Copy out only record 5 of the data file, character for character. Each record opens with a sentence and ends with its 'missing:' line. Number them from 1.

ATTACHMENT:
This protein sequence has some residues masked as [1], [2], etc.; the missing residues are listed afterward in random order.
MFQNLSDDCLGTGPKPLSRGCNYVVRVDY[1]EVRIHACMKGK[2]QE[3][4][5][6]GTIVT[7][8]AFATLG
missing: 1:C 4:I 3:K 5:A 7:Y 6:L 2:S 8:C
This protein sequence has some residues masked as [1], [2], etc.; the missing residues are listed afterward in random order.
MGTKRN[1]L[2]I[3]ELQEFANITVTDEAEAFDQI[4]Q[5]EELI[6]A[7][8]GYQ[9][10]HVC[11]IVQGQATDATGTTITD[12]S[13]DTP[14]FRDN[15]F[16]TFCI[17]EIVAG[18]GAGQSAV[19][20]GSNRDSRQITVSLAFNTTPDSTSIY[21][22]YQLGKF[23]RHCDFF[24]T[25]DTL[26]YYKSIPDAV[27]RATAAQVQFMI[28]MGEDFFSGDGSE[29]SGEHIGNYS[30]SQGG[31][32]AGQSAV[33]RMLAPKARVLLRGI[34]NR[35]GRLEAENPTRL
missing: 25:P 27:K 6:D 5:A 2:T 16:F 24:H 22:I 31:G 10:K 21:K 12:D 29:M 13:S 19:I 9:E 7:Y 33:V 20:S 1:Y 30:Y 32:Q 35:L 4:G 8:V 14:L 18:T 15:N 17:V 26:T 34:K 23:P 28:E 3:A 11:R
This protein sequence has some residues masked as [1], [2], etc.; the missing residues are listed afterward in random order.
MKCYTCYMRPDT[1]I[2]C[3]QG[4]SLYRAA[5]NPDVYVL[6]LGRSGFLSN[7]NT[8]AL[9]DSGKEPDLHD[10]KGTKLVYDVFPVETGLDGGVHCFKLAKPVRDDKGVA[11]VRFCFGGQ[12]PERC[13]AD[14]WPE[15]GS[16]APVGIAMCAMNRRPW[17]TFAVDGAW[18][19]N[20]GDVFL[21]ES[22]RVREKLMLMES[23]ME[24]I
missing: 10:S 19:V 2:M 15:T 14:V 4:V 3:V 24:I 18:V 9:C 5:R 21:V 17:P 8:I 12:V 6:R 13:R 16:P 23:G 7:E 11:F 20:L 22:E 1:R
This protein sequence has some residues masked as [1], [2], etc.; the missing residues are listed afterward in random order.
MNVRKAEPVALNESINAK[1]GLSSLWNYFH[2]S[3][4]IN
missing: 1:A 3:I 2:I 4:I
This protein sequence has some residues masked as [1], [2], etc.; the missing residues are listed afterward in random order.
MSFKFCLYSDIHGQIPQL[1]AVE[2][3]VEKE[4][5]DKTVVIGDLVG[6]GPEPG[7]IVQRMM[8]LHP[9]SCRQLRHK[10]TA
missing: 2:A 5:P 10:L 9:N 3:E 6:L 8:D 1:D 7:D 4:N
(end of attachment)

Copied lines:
This protein sequence has some residues masked as [1], [2], etc.; the missing residues are listed afterward in random order.
MSFKFCLYSDIHGQIPQL[1]AVE[2][3]VEKE[4][5]DKTVVIGDLVG[6]GPEPG[7]IVQRMM[8]LHP[9]SCRQLRHK[10]TA
missing: 2:A 5:P 10:L 9:N 3:E 6:L 8:D 1:D 7:D 4:N